A much cheaper method is to simply set a timer. Anyone who’s done NaNoWriMo can tell you how miraculous word sprints can be, and there’s a time management system called the Pomodoro Technique that actually harnesses the power of the timer. If nothing else, hearing a timer go off every 15 minutes (or 30 minutes or 5 minutes, if you’re really distractable) will make you more mindful of how you are spending your time.

3. Once you have an accurate picture of how you spend your time, you have to be willing to adjust accordingly.

I’ll be entirely honest with you, there are some days I want to do nothing but play Skyrim for 6 hours straight. I guarantee that would make RescueTime yell at me. Generally what I do then is…exit RescueTime before starting Steam.

Yeah, I know.

If I were less vain, I would let RescueTIme track every single hour I spend in Skyrim so I would know how often I lost entire days to Skyrim. Sure, I would get an email saying I’d spent more than an hour on distracting stuff. Sure, it would make my week’s numbers look bad.

But I would be able to say, “This week, I finished a short story and submitted to five markets, so as a reward, I played four hours of Skyrim.” Or I would realize, “Wow, this week, I totally bombed on submissions and didn’t even finish the chapter I said I was going to,” and then conclude that Skyrim is healthier consolation than drinking.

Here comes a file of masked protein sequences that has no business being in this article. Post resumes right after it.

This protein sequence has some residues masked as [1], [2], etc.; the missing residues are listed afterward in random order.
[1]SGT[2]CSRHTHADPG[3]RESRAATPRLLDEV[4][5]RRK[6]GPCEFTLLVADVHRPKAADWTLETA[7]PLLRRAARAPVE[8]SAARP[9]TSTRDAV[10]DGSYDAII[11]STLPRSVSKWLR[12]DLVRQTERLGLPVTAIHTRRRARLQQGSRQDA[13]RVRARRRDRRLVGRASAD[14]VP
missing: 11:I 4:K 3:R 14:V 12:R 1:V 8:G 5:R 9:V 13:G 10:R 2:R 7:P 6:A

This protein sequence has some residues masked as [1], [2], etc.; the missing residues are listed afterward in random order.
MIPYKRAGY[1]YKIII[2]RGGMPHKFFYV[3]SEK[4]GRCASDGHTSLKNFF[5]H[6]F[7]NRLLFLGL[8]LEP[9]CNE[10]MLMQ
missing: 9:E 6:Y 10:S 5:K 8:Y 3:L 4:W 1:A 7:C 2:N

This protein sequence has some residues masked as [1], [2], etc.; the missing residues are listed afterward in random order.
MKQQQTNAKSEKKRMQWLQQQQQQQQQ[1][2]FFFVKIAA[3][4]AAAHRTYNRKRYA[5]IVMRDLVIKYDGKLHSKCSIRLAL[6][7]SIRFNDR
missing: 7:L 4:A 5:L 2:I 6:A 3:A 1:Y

I’ve been known to deny myself reading a book I’ve been waiting for for months just because I haven’t met my writing goals for the week.

There is a great feature of RescueTime that helps with adjusting your behavior. It’s called “Get Focused”, and it allows you to block Very Distracting sites for a length of time you specify. For me, that’s going to include sites like Facebook, Pinterest, Twitter, etc. If I suddenly had a burning need to visit one of those sites before my specified time was up, I would have to actually reboot my computer. RescueTime doesn’t let you “Quit Rescuetime” if you’re in the middle of a “Get Focused” period.

Talk about tough love!

4. Butt in chair.

When it comes down to it, Jane Yolen has already shared the ultimate time management tip for writers: Butt In Chair.

I found a great post by Ingrid Sundburg about the connection between butt-in-chairness and craft mastery. When it comes down to it, you can’t be a master of the writing craft if you haven’t figured out a method to plant your butt in the chair and write.

So there it is.

I’m far from perfect, but these are a few of the things that work for me (with at least some level of success). I know at least two writers who I swear never sleep, because they somehow have time for all kinds of things I can’t squeeze into my schedule. Of course, they might also spend a lot less time on Facebook and Pinterest than I do…

So what about you? What are your favorite time management techniques?



* Full disclosure: The link to RescueTime is an affiliate link. I have a RescueTime Premium subscription, and I think it’s worth it for reasons I’ll detail later. But if you use that link to subscribe to RescueTime free, I get 2 weeks free. If you use the link to sign up for RescueTime Premium, I get 30 days free.